THE National Social Security Authority (NSSA) is set to replace its members seconded to chair three of its subsidiaries’ boards with independent directors, as the companies concerned have recovered and are on a growth path, an executive has said.
REPORT BY NDAMU SANDU
The chairpersons seconded by NSSA have to step down by June 30 to pave way for new independent board chairpersons.
The move is in line with a board resolution stipulating that directors seconded by NSSA to chair boards have to step down. However, NSSA directors — who sit on the boards of subsidiaries, associates and those where the authority has some shareholding—will not be affected by the directive.
The affected directors are Innocent Chagonda (Afre) and Joseph Kanyekanye (Rainbow Tourism Group [RTG] and Capital Bank). Chagonda also chairs the NSSA board.
This means that other NSSA board members that are seconded to companies where the authority has shareholding — Rosa Dube (RTG), David Mutambara (CBZ Holdings) and Chris Hokonya (ZB Financial Holdings and Afre) —would remain on the boards.
James Matiza, NSSA general manager, told Standardbusiness that the initial reason for seconding the directors to the companies was that they were facing serious corporate governance and financial problems.
“We wanted to ensure that money channelled into those companies would not be abused. We put money in Capital Bank and wanted to make sure that the person appointed would go and manage that transaction. Capital Bank has stabilised and what is left is the capitalisation to meet the requirements. All other issues of former depositors have been resolved,” Matiza said.
NSSA moved into Capital Bank (formerly ReNaissance Merchant Bank) in February 2011 in a US$24 million deal after it agreed to rescue that bank that was under curatorship. RMB was put under curatorship in 2010 after a central bank investigation had unearthed serious irregularities where depositors’ funds were being siphoned by founding directors —Patterson Timba and Dunmore Kundishora.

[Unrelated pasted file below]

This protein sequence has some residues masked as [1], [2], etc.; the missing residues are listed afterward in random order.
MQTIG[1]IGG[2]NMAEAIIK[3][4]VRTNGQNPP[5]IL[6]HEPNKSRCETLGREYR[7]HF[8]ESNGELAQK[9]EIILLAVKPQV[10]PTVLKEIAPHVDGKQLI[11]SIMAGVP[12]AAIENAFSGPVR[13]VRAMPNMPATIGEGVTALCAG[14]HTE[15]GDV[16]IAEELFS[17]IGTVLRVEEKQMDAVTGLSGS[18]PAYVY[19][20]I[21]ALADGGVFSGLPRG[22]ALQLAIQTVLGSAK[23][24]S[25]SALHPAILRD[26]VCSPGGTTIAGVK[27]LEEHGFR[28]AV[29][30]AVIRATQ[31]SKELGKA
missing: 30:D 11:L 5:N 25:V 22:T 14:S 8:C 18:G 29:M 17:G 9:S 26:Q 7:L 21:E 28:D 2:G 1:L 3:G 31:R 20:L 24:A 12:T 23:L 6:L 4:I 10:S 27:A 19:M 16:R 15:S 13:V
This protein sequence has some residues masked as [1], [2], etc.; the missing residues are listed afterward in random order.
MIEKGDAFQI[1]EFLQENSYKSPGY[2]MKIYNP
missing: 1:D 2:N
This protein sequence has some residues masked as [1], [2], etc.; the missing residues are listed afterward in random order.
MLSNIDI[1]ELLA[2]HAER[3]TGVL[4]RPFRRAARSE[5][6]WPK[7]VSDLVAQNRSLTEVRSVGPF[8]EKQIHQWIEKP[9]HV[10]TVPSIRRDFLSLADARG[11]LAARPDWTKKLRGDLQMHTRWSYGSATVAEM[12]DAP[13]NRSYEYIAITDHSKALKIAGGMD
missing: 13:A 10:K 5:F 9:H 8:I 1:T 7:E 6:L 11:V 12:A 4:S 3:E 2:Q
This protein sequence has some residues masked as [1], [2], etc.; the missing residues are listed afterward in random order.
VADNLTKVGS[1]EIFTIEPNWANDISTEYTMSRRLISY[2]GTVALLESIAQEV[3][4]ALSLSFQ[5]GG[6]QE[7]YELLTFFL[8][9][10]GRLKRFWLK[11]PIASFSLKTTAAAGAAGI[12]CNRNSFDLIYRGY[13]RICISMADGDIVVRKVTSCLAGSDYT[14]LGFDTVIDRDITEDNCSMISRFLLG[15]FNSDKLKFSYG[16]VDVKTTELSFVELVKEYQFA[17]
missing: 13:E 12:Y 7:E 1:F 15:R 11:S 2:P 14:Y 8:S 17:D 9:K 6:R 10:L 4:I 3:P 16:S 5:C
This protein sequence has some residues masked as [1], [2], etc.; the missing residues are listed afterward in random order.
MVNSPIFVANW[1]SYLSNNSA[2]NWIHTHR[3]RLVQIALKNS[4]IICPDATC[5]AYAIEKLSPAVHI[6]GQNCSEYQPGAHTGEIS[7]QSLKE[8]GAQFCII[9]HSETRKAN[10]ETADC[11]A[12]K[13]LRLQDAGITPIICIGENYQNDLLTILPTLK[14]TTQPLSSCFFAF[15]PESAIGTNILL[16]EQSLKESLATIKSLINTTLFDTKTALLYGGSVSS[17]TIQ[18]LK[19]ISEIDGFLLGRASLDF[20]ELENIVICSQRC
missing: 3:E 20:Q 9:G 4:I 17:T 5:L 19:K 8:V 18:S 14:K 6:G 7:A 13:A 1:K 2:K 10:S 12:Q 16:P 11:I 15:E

Matiza said Afre was stable after it had been affected by the contagion effect from ReNaissance. Timba was executive chairman of Afre.
Matiza said the company was having problems to the extent that the Commissioner of Insurance instituted investigations and recommended that some directors and senior staff members should leave the organisation.
“Chagonda managed to implement the recommendations of the Commissioner of Insurance. Some board members left. From the report that is coming through, we feel that the institution is stable,” Matiza said.
In October last year, Afre shareholders booted out Timba, Norman Nyazema and Daud Dube from the board, in line with recommendations from the insurance regulator.
The shareholders also approved the recapitalisation exercise in which US$8,6 million was raised to shore up the group’s subsidiaries.
RTG, Matiza said, was on a growth path after shareholders found common ground to allow its recapitalisation that had been held back, to go ahead.
Problems at RTG arose in 2011 after the single largest individual shareholder, Nicholas van Hoogstraten’s nominees failed to garner enough support to sit on the board of the hospitality group.
The businessman then said he would not support the company.
While shareholders were fighting, the company was being hit by expensive finance charges on short-term loans.
Last year, the businessman had his nominees — Ian Haruperi, Shingirai Chibhanguza and Edgeton Tsanga — appointed on the board. Tsanga has since resigned from the board. A new chief executive officer, Tendai Madziwanyika, was appointed in November to steer the group to profitability.
“We gave them a US$10 million loan. They went for a rights issue and the company is responding well. There is stable management and money given by NSSA was applied for the right purpose. Therefore the time for the chairperson to step down is ripe,” Matiza said.